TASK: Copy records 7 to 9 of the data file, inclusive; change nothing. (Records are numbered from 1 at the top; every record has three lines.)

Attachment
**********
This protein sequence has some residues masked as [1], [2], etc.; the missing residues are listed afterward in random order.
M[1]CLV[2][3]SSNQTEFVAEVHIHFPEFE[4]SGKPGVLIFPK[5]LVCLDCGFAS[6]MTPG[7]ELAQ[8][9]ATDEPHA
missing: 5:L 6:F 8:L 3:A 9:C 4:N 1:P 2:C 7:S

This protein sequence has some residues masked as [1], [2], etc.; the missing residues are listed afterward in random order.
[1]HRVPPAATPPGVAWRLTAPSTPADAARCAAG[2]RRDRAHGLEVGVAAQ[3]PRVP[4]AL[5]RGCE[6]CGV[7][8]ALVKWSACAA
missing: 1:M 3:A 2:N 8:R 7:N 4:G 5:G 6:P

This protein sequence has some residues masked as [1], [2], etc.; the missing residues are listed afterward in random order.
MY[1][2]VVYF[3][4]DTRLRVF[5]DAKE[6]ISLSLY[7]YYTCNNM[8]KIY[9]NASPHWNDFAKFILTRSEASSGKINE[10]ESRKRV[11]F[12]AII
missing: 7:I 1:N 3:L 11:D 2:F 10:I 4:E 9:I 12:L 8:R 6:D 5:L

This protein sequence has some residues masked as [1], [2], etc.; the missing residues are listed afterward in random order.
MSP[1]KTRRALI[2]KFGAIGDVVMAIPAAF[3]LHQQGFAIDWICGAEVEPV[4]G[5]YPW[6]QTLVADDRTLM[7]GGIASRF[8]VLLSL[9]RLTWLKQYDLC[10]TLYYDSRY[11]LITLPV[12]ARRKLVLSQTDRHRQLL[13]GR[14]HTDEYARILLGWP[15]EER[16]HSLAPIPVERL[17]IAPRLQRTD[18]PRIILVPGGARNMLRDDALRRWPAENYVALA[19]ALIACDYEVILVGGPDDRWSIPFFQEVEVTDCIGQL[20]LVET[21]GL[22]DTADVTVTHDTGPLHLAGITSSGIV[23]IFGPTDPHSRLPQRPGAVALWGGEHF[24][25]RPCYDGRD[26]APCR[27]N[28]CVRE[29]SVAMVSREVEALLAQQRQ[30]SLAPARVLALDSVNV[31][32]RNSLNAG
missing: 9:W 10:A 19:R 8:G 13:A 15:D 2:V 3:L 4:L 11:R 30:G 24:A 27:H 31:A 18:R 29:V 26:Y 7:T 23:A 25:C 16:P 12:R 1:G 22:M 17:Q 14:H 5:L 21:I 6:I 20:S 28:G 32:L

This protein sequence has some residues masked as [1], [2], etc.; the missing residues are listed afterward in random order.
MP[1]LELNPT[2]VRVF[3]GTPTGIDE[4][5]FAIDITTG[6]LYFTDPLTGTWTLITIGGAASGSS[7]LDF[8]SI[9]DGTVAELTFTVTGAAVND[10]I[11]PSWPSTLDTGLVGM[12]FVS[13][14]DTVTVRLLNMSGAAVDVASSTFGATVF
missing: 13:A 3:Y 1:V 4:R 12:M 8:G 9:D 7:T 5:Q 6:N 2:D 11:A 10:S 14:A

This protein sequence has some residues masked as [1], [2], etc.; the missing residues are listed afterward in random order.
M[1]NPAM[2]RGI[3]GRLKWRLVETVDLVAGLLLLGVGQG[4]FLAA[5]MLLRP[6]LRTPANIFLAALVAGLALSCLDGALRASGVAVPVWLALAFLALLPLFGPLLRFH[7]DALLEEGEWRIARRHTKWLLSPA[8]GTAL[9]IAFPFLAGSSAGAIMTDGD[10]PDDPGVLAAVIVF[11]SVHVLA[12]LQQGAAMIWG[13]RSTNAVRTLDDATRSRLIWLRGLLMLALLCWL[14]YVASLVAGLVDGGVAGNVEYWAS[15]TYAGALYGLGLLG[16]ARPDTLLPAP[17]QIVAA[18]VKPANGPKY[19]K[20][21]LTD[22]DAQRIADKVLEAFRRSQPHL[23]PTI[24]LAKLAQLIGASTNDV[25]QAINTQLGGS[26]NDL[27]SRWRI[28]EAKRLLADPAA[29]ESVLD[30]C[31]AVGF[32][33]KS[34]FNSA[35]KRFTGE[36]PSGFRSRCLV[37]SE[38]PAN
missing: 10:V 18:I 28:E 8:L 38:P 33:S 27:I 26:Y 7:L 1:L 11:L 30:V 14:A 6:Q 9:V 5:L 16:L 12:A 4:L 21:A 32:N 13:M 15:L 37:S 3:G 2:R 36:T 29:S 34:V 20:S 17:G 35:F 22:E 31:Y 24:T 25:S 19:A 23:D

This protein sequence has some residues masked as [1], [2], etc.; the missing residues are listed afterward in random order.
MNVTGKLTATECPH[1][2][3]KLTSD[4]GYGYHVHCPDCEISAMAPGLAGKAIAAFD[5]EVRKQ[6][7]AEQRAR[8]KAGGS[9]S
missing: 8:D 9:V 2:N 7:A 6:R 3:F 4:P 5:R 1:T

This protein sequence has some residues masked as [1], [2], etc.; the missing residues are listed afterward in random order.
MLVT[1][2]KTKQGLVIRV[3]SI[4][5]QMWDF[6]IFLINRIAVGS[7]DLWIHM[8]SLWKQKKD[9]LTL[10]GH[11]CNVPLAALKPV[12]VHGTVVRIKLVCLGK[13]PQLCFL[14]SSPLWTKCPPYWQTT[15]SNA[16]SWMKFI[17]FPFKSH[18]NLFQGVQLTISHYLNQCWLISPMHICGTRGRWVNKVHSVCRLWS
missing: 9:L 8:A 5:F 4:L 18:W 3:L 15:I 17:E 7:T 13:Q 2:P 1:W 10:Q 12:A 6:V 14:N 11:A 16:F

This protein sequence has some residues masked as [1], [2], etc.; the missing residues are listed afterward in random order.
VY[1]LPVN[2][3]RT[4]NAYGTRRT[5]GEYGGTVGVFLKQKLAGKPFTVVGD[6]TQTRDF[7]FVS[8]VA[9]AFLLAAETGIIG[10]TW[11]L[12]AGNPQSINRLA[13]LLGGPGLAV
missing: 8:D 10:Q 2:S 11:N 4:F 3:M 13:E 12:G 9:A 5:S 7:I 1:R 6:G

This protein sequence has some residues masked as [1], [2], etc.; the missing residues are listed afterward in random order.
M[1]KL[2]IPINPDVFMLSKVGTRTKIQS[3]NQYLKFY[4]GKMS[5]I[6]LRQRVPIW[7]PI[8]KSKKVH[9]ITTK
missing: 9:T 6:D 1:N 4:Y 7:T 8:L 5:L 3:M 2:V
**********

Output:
This protein sequence has some residues masked as [1], [2], etc.; the missing residues are listed afterward in random order.
MNVTGKLTATECPH[1][2][3]KLTSD[4]GYGYHVHCPDCEISAMAPGLAGKAIAAFD[5]EVRKQ[6][7]AEQRAR[8]KAGGS[9]S
missing: 8:D 9:V 2:N 7:A 6:R 3:F 4:P 5:R 1:T

This protein sequence has some residues masked as [1], [2], etc.; the missing residues are listed afterward in random order.
MLVT[1][2]KTKQGLVIRV[3]SI[4][5]QMWDF[6]IFLINRIAVGS[7]DLWIHM[8]SLWKQKKD[9]LTL[10]GH[11]CNVPLAALKPV[12]VHGTVVRIKLVCLGK[13]PQLCFL[14]SSPLWTKCPPYWQTT[15]SNA[16]SWMKFI[17]FPFKSH[18]NLFQGVQLTISHYLNQCWLISPMHICGTRGRWVNKVHSVCRLWS
missing: 9:L 8:A 5:F 4:L 18:W 3:L 15:I 17:E 7:T 13:Q 2:P 1:W 10:Q 12:A 6:V 14:N 11:A 16:F

This protein sequence has some residues masked as [1], [2], etc.; the missing residues are listed afterward in random order.
VY[1]LPVN[2][3]RT[4]NAYGTRRT[5]GEYGGTVGVFLKQKLAGKPFTVVGD[6]TQTRDF[7]FVS[8]VA[9]AFLLAAETGIIG[10]TW[11]L[12]AGNPQSINRLA[13]LLGGPGLAV
missing: 8:D 10:Q 2:S 11:N 4:F 3:M 13:E 12:G 9:A 5:S 7:I 1:R 6:G